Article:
WHO Nepal supporting 16 days of Activism to End Gender-based Violence
Violence against women and girls is one of the most pervasive human rights violations and an important public health issue. An estimated one in three women experience physical and/or sexual abuse by an intimate partner or sexual violence by a non-partner at some point in their life. This imposes large scale costs on individuals, families and communities, and on their health and well being.
The health system plays a critical role in ending violence against women. WHO has published guidelines to help front-line healthcare workers give high-quality, compassionate, and respectful care to children and adolescents (up to age 18) who have experienced sexual abuse, including sexual assault or rape. Gender inequality is at the root of violence against women. We can and we must make sure that no woman, no girl, and no one is left behind. WHO has developed the Innov8 approach, which was piloted in Nepal, for reviewing national health programmes to leave no one behind.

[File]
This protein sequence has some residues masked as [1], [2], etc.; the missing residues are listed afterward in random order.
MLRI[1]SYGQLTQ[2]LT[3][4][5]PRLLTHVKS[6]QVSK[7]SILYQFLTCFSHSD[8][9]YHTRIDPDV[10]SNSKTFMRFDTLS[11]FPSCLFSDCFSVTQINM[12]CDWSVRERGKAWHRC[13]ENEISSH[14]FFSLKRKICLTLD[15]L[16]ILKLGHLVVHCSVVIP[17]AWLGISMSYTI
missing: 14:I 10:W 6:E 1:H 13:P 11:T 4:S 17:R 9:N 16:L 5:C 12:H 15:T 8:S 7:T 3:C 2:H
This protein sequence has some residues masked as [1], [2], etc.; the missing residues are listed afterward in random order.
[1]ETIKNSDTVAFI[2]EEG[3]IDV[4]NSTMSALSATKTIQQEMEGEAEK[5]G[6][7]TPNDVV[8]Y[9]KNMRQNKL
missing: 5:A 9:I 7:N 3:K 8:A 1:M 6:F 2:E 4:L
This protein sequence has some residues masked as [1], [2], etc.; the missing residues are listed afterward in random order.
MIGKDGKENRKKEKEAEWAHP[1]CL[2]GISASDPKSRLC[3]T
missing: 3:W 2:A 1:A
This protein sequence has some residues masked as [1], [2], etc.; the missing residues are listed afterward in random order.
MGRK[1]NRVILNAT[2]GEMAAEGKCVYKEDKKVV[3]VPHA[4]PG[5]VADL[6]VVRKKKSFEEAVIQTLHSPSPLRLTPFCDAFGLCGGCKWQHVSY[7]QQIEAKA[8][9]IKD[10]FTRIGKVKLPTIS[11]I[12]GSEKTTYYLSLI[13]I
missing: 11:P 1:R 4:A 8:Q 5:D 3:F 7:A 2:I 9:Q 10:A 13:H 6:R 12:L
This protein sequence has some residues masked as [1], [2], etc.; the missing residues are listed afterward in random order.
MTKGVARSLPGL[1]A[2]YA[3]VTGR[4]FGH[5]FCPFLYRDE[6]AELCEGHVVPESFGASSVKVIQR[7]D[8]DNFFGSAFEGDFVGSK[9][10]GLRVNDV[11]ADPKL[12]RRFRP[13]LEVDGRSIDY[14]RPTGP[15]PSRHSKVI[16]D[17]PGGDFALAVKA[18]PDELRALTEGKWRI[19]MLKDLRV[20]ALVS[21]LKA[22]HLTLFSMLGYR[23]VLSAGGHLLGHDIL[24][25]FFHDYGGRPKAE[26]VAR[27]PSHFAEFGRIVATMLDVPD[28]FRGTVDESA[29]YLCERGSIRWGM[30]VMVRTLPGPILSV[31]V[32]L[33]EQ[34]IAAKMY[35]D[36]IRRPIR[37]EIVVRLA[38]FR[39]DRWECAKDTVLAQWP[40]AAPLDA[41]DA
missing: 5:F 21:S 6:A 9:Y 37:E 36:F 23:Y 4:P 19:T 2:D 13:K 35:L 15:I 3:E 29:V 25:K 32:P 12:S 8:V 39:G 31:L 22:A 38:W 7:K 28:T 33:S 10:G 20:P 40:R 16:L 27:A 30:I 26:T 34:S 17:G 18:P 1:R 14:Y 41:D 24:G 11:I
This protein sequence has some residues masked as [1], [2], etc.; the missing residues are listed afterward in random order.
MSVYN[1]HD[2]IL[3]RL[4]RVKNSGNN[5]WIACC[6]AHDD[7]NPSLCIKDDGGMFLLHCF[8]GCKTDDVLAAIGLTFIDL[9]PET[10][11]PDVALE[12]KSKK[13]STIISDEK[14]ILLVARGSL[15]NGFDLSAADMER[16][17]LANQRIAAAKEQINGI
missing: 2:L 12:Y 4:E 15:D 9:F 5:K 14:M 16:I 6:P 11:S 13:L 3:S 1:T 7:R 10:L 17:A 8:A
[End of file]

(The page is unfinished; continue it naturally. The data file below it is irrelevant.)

The global campaign of 16 Days of Activism to End Gender-Based Violence was commenced on 25 November, on International Day to End Violence against Women, concluding on 10 December, Human Rights Day. Nepal WHO staff is wearing orange to commemorate this occasion. Orange is the global official colour for the elimination of violence against women as it symbolizes the union of red (passion) and yellow (happiness) to create a positive energy for change for a better future.